Public Policy and APRA

I was going to start by saying that there’s been plenty happening but then I had a quick look over my last couple of articles and they said that. From now on you can take it as read that a lot is going on ‘behind the scenes’.

Council has not met since my last article so there aren’t any particular Council matters to update members on. Instead
I thought I would comment on two areas that the Institute is involved in, but which the views of members, about the Institute’s role, vary.

The two topics are public policy and APRA. It is my view that it is important for the future of the profession that the Institute take a prominent position in public policy and have a good working relationship with APRA. These roles should benefit members generally but will likely be more important to younger members than older members (who have well-established careers).


With the goal in mind of boosting the profession’s reputation, the Institute has been increasingly proactive in recent years in commenting on public policy issues. Some members do not consider the Institute to have any role in public policy whilst many more would like to see the Institute more heavily involved in public debate.

It is my view that it is extremely important that the profession is seen as a body whose opinion is sought by decision makers and opinion leaders. It is far better to have a seat at the table when important decisions are made than to have to pick up the pieces after the event. Of course, we are not going to always get our way, but, it is better to have tried and failed than to have failed to try!

Whilst I am a believer in the Institute having input into public policy debate, I also consider there to be reasonably strict guidelines that we should work within.

  • We need to be apolitical. It is imperative that our views are not seen to be aligned with a particular side of politics. We need to be sought for our independent views.
  • We are not a lobby group. Our views should always be in the public interest, which may not always be in the best interests of our members (e.g. linking the preservation age to retirement age).
  • We should aim to provide objective comment. Subjective commentary should be thoroughly canvassed with members (in many cases this will be via the practice committees).
  • We need to be sure of our facts where we are using information developed by other professionals.
  • Commentary should be consistent with the views of the majority of members – though should not be restricted to requiring all members to agree.

As long as we are mindful of the boundaries that we need to operate within then I consider that the Institute can be a significant contributor to public policy. In doing so, the reputation of the profession should be enhanced, which should ultimately benefit members.

Ultimately, I also think we need to have views on matters where we have expertise as actuaries (and quite possibly a duty to express those views) on the pressing issues which our society faces.


The Institute maintains an open dialogue with APRA across several fronts, and we are fortunate that senior executives from APRA are also prepared to invest time into building and maintaining the relationship. The practice committees have regular meetings to discuss topical issues in relation to their particular area of practice, and the President and CEO meet with senior executives from APRA on an informal basis.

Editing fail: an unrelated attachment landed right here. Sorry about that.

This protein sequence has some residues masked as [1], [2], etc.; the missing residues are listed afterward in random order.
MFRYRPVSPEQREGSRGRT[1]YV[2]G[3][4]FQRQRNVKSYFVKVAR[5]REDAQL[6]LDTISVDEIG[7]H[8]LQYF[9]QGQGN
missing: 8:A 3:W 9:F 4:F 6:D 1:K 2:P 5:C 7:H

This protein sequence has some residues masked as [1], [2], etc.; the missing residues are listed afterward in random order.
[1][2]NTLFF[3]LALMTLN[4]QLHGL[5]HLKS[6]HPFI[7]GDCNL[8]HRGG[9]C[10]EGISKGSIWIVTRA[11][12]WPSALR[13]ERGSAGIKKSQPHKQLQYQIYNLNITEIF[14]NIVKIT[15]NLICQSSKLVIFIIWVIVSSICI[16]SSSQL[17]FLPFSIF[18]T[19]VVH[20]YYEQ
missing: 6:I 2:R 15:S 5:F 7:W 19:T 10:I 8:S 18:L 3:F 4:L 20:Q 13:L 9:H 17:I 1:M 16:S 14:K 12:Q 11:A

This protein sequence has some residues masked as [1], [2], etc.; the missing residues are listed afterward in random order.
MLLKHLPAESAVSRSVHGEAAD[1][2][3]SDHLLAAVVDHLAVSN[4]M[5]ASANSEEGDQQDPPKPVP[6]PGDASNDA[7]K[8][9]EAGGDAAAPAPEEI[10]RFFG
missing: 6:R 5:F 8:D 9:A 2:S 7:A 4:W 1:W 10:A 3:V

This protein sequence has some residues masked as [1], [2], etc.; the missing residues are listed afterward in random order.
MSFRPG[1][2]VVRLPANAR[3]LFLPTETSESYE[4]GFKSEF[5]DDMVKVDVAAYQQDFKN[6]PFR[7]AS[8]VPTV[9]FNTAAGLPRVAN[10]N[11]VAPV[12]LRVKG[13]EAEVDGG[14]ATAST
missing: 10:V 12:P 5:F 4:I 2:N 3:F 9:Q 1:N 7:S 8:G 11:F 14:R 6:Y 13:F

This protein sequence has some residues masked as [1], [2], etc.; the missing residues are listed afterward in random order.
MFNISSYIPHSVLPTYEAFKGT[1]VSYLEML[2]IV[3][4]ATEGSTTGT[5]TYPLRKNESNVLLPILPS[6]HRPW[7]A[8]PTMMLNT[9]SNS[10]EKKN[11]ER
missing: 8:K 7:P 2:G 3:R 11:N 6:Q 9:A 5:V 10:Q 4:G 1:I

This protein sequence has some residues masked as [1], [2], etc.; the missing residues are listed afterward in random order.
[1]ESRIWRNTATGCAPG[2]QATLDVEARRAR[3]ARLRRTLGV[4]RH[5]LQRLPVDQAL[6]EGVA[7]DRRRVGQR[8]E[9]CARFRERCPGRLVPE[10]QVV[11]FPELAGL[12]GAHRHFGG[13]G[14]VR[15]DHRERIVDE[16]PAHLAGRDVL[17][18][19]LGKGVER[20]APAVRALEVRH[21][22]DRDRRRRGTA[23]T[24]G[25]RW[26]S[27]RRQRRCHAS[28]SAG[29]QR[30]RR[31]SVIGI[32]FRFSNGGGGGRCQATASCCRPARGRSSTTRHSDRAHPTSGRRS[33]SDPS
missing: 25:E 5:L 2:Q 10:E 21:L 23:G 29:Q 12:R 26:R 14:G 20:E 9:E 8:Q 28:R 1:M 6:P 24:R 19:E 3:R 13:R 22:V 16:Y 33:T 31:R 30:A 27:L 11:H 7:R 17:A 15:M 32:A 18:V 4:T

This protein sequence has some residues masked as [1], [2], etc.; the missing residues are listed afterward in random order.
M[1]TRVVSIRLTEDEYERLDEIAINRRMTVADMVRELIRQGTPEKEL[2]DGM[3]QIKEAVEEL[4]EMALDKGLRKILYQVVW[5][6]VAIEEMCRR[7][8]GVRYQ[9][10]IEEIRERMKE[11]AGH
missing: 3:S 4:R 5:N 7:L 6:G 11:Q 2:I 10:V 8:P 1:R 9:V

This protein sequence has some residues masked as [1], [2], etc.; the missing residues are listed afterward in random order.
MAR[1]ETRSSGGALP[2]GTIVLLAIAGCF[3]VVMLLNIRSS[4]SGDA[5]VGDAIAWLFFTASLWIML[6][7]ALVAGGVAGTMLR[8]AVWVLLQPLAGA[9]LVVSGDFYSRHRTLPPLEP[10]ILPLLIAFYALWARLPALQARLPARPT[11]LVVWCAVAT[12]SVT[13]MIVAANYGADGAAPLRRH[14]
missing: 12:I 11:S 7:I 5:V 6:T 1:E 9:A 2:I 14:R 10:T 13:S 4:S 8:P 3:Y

APRA has recently raised some challenges for the profession to address and we will be considering the issues raised and responding to their concerns. That does not necessarily mean that we will agree with APRA, but rather that we will analyse the issues and will provide a considered response, and action, as appropriate.

APRA is not always going to act as we may like, however they have altered decisions, provided extensions or allowed exemptions in several cases where logical and constructive responses have been provided.

As long as we are mindful of the boundaries that we need to operate within then I consider that the Institute can be a significant contributor to public policy.

A recent example is the extension of the allowance for the FCR in general insurance to be provided within four months rather than three months. The Institute provided feedback that highlighted that the issue impacted some Appointed Actuaries (AAs) more than others and highlighted the logistical issues that some AAs face. A key element, in my view, was to be able to highlight that there are real reasons why the timing change is problematic for some, and not just people complaining because they are comfortable with the status quo.

Of course not everything goes our way and the inability of the AA to also be the Chief Risk Officer is an example.

It is important that we have a good working relationship with APRA but we must also maintain our independence as a profession. We should, however, be willing to look critically at the work that we do when others question the adequacy of what we’re doing, and we should be willing to take action where that is warranted.


Obviously all the views expressed above are mine. Nevertheless, I think they are reasonably consistent with the views of the broader membership and are based on my wide ranging discussions with you. I guess we’ll get an idea of that from the number of emails that I receive once people have read this.

As I mentioned at the start, Council has not met since my previous article. I will provide an update on the deliberations at our June meeting in the next edition, as I am committed to greater transparency of Council’s deliberations.

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